3. Which is the long-range missile that was tested by Pakistan in the wake of India testing Agni II? 

(A) Ghauri II 

(B) Shaheen I 

(C) Hatf I 

(D) Hatf II 

Explanation:-Agni-II is a medium range ballistic missile (MRBM) with two solid fuel stages and a Post Boost Vehicle (PBV) integrated into the missile’s Re-entry Vehicle (RV). When the Agni-II was first launched, then Defence Minister George Fernandes indicated that the maximum range of the Agni-II was 3,000 km. Since then, ranges from 2,000 km to 2,500 km have been stated, while Dr. Kalam, at Aero India ’98, stated that Agni-II had a maximum range of 3,700 km. The Agni’s manoeuvring RV is made of a carbon-carbon composite material that is light and able to sustain high thermal stresses of re-entry, in a variety of trajectories. The Ghauri-II is a medium-range ballistic missile (MRBM). A longer ranged variant of the GhauriI, it was developed by increasing the length of the motor assembly and using improved propellants. The Ghauri-II missile has a maximum range of 2,000 km


4. The Indian Naval Ship being converted into a maritime museum is :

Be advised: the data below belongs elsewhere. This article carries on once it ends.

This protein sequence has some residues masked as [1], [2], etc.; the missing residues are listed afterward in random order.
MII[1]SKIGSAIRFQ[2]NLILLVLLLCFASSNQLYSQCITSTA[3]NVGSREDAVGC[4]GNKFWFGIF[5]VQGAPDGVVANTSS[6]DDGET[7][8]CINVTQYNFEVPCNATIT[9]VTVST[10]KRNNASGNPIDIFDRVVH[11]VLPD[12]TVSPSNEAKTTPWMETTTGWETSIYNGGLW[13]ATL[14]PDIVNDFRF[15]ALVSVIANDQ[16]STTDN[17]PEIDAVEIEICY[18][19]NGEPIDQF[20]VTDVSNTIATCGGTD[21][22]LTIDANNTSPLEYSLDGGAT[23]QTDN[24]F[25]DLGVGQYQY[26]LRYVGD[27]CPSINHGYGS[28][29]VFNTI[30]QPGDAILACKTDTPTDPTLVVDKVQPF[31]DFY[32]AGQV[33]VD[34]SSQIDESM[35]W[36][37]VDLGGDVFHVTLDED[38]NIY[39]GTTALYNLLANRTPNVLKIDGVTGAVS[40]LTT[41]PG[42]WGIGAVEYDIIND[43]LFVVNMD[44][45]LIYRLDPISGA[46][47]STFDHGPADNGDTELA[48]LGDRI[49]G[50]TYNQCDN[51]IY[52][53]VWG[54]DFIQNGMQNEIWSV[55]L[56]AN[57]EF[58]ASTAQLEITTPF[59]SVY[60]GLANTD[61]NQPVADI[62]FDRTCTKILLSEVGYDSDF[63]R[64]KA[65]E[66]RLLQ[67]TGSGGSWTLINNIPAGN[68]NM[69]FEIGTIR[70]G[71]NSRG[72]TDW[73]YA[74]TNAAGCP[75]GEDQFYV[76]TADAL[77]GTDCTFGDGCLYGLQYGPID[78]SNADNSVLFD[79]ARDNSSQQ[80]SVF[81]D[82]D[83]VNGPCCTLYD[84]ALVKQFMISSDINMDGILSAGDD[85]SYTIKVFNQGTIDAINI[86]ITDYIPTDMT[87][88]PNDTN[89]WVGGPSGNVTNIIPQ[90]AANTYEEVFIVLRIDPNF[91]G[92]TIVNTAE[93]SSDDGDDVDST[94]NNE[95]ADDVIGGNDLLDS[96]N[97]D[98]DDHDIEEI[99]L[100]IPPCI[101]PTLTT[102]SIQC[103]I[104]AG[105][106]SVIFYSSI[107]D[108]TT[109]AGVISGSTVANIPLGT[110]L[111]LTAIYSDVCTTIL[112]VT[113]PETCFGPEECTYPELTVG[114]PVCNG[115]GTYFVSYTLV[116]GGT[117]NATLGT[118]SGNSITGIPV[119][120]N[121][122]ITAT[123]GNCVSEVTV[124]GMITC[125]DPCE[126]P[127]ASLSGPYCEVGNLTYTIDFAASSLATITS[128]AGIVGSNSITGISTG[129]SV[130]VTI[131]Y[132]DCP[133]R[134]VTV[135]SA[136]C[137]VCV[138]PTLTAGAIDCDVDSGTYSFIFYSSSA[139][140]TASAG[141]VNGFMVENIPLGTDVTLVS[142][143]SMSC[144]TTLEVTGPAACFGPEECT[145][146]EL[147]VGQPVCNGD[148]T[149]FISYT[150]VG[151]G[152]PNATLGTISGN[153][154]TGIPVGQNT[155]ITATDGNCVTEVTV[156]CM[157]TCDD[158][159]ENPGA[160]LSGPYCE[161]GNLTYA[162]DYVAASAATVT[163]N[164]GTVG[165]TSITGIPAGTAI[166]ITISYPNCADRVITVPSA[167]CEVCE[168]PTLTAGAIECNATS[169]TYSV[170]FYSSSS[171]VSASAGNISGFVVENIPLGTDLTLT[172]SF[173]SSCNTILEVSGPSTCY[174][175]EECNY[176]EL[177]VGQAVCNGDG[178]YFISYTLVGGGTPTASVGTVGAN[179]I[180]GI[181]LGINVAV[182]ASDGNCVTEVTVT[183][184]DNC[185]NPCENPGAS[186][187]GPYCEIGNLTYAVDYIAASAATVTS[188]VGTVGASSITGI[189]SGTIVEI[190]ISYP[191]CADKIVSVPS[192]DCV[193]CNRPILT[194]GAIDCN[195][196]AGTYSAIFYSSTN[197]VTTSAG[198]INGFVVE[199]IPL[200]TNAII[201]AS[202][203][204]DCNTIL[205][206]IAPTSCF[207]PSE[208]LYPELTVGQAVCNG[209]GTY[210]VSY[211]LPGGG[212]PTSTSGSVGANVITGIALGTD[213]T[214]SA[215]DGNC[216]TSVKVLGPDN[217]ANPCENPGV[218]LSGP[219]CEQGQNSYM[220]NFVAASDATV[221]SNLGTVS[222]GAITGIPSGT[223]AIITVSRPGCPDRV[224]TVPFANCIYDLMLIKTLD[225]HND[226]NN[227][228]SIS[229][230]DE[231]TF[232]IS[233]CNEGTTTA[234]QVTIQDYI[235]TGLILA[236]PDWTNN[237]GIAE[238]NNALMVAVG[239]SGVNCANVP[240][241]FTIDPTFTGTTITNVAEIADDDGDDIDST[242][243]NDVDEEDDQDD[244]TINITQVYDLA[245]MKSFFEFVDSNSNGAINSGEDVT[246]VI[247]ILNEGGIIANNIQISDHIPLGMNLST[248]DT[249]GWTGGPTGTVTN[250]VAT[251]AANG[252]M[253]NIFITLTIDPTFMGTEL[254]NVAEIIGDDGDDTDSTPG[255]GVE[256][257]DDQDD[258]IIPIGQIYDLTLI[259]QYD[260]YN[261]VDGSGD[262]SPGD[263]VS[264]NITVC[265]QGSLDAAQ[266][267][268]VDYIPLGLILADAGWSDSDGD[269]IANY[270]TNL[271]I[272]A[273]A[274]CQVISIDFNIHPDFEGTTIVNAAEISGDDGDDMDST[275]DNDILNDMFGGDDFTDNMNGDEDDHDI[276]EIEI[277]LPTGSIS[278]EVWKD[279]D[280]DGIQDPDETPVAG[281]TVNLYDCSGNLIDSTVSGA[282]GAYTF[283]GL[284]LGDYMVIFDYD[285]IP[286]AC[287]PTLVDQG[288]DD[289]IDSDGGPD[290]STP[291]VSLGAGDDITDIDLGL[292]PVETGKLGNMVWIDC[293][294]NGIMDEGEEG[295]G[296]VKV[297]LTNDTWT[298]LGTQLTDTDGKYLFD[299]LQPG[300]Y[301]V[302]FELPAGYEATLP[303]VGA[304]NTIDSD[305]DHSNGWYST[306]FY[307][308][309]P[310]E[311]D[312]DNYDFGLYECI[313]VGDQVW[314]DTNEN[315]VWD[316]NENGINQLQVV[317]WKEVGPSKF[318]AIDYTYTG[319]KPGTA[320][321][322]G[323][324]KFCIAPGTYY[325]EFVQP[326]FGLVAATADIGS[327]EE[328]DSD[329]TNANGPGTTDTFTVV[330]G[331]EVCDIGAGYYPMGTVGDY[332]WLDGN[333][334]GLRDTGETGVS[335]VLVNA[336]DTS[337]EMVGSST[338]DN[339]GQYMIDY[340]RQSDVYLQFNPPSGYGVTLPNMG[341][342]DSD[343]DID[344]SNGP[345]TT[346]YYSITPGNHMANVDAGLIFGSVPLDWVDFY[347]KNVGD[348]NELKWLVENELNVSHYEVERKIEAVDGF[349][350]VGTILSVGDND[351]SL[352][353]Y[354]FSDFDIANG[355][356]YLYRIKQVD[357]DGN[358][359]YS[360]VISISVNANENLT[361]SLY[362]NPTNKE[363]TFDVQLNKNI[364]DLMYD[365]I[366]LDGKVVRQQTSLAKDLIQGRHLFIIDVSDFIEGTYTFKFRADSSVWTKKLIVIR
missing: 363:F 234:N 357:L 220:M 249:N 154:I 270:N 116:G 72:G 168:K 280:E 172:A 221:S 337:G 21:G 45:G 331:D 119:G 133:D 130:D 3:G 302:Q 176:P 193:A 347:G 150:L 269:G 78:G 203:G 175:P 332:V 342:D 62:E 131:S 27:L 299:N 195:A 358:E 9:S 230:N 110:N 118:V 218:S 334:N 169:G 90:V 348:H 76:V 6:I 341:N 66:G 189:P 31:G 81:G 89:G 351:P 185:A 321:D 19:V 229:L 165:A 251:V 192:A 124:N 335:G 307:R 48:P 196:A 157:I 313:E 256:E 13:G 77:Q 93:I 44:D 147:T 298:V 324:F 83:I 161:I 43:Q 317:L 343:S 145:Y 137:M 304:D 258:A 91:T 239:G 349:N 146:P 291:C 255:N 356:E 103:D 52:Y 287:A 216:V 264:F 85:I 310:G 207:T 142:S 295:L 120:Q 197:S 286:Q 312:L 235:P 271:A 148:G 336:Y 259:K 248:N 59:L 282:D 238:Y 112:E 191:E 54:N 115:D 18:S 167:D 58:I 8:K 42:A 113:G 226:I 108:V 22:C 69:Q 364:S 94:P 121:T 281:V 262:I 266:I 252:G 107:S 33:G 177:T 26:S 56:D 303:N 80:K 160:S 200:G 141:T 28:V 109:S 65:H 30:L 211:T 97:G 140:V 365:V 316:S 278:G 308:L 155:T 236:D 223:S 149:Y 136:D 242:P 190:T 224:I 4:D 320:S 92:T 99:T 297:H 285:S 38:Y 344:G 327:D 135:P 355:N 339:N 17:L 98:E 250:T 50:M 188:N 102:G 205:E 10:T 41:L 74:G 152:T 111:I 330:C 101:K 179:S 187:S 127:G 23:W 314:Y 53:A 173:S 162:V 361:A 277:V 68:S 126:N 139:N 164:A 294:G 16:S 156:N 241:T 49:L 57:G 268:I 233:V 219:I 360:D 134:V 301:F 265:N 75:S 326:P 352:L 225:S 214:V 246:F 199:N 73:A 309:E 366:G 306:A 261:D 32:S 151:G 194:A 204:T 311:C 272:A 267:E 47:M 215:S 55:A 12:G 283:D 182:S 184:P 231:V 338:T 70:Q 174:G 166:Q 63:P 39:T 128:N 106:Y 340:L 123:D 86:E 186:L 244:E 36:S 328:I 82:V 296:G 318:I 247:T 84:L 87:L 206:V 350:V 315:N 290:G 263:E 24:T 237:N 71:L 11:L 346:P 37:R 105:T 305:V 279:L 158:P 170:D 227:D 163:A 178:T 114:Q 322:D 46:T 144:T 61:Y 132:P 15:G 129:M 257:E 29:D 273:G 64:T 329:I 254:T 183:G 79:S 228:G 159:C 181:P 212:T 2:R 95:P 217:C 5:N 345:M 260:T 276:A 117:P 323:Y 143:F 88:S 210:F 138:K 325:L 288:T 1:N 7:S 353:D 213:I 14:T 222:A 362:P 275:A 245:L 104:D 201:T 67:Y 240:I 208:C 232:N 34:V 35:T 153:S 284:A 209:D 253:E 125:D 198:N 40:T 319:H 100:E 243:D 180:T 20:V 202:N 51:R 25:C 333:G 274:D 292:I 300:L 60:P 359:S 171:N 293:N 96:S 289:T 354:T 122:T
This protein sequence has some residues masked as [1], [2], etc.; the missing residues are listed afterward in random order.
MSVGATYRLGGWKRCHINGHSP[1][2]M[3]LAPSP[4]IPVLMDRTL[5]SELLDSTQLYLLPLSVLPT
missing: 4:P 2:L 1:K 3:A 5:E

(A) Sagar Samrat 

(B) Kanishka 

(C) Samrat Ashoka 

(D) Vikrant 

Explanation:-The ex-aircraft carrier of the Indian Navy, INS Vikrant is being converted into a floating museum and rechristened Indian Museum Ship (IMS) Vikrant. She is now anchored opposite to Middle Ground near Gateway of India in Mumbai. This is with a view to meet the enormous demand of the public to see the ship and also assess the economic viability of sustaining her. The preliminary focus of the museum is to highlight the role of the ship as the cradle of naval aviation in the country


 5. From where was India’s multipurpose telecommunication satellite INSAT-2E launched ? 

(A) Baikanour

(B) Thumba 

(C) Sriharikota

(D) Kourou